Thursday, June 07, 2012
Nearly 15 Percent of Work Email Is Gossip
According to some estimates, the average corporate email user sends 112 emails every day. About one out of every seven of those messages, says a new study from Georgia Tech, can be called gossip.
Assistant Professor Eric Gilbert of the School of Interactive Computing examined hundreds of thousands of emails from the former Enron corporation and found that—by the definition of “gossip” as messages that contain information about a person or persons not among the recipients—14.7 percent of the emails qualify as office scuttlebutt. What’s more, Gilbert found that gossip is prevalent at all levels of the corporate hierarchy, though lower levels gossip the most. (Click here to watch a YouTube video about this research.)
“Gossip gets a bad rap,” said Gilbert, an expert in social computing who runs the Comp.Social Lab at Georgia Tech. “When you say ‘gossip,’ most people immediately have a negative interpretation, but it’s actually a very important form of communication.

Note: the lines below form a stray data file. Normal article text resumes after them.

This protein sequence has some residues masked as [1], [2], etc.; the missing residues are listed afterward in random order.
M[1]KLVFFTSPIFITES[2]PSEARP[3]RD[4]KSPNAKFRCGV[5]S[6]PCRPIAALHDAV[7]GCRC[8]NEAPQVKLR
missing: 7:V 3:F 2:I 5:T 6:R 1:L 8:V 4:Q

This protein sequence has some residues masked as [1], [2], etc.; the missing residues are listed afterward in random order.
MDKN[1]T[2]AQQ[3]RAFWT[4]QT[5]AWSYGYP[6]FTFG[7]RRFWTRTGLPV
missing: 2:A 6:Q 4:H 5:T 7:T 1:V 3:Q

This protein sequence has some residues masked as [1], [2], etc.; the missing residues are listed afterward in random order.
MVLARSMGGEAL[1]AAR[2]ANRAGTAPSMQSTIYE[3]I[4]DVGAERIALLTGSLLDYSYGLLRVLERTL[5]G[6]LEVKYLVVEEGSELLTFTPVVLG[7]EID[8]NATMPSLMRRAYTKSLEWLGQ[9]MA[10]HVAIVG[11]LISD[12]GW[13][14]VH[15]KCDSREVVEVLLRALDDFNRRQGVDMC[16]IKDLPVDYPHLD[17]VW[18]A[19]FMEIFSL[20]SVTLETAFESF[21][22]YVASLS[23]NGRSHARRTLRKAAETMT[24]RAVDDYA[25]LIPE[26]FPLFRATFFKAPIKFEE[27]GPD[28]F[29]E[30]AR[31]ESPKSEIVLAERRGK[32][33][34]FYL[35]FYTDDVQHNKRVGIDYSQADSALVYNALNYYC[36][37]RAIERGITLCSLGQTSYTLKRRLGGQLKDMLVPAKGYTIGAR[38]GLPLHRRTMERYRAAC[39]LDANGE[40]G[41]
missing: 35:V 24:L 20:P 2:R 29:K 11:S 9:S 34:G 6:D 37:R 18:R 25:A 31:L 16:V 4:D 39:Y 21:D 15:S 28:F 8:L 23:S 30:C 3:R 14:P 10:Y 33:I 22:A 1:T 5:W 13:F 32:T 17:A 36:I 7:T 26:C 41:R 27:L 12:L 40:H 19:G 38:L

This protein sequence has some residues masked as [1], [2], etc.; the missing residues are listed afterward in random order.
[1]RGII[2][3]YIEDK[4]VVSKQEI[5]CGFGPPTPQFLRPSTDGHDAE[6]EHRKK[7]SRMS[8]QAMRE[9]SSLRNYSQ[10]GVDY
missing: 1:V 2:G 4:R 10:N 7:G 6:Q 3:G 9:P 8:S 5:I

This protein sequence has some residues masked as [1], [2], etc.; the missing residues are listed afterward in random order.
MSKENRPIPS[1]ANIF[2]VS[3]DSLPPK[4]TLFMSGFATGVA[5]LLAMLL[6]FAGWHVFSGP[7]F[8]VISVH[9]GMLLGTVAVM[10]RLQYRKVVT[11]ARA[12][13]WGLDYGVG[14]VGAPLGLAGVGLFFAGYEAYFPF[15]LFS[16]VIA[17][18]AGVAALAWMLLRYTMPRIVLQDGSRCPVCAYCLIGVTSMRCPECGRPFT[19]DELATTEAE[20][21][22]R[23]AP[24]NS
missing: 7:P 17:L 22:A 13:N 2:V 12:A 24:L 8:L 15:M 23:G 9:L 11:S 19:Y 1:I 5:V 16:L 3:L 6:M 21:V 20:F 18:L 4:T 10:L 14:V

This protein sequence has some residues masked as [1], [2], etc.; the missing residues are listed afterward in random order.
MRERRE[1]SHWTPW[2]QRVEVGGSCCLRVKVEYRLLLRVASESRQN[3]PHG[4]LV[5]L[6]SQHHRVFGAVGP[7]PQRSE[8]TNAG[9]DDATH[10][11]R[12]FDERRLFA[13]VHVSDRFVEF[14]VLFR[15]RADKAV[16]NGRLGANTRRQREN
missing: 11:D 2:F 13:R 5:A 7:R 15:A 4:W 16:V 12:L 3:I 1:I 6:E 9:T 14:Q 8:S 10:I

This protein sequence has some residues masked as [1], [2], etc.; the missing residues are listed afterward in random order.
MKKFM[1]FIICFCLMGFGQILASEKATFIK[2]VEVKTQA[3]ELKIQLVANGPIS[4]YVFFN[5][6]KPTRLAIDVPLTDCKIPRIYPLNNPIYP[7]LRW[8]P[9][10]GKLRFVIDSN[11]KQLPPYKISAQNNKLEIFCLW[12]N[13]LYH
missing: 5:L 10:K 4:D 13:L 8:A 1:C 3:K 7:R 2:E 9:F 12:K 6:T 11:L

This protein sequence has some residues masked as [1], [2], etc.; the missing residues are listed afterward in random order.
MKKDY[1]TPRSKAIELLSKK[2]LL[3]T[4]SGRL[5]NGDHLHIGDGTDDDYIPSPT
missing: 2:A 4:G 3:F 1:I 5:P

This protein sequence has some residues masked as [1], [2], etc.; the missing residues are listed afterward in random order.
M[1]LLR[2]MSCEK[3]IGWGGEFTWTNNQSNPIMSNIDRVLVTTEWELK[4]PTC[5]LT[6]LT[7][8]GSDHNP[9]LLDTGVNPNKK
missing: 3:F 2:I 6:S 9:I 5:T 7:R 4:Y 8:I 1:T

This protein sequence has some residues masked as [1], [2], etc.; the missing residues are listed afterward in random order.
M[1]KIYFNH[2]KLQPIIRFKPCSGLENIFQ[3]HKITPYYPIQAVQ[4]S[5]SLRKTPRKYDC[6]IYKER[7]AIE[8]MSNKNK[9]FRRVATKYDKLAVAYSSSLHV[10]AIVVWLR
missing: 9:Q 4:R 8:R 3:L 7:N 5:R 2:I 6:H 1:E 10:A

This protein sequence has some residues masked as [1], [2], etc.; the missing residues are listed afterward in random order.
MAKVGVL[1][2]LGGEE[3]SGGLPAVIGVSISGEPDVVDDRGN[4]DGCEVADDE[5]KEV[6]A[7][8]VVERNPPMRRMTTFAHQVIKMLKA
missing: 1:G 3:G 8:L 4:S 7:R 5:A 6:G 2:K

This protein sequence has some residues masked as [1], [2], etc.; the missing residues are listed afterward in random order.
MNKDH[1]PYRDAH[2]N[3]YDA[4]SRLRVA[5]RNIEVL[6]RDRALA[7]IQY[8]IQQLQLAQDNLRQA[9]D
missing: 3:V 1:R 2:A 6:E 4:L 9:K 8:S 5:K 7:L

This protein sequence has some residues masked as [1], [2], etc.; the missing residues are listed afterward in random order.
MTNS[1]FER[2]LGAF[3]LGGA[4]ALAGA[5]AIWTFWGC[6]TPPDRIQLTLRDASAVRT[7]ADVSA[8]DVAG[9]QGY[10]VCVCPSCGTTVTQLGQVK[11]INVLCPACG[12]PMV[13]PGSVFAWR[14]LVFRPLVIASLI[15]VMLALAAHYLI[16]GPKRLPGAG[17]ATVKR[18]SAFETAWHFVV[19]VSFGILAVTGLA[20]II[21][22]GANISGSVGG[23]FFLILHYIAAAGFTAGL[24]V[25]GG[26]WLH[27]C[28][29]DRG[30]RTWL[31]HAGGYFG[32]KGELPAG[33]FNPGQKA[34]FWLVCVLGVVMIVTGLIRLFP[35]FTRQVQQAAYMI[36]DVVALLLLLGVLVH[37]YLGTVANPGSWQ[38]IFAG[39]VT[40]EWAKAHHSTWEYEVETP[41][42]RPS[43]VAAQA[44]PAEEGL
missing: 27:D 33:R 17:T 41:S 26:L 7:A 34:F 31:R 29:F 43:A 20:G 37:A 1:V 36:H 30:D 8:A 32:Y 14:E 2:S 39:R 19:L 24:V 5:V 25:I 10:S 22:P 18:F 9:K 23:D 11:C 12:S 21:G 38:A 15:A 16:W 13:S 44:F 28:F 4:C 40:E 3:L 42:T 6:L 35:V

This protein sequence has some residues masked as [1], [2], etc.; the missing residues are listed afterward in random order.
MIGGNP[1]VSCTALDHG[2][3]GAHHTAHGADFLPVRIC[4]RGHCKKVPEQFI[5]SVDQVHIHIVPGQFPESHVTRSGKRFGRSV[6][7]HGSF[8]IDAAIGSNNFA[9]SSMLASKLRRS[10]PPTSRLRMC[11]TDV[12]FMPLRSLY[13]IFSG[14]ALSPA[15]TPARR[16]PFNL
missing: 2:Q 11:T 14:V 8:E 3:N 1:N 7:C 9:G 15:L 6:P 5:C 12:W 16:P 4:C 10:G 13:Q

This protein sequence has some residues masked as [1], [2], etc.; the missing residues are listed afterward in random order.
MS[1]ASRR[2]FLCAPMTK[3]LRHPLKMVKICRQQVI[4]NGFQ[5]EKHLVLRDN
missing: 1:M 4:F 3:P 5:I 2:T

Even tiny bits of information, like ‘Eric said he’d be late for this meeting,’ add up; after just a few of those messages, you start to get an impression that Eric is a late person. Gossip is generally how we know what we know about each other, and for this study we viewed it simply as a means to share social information.”
Still, another finding was that “negative” gossip, characterized through a Natural Language Text Processing analysis, was in fact 2.7 times more prevalent than positive gossip, though a significant portion of the messages were sentiment-neutral. The findings, according to Gilbert and Ph.D. student Tanushree Mitra, represent an important test of anthropological theories about gossip in what can reasonably be called the world’s most popular electronic social medium: email.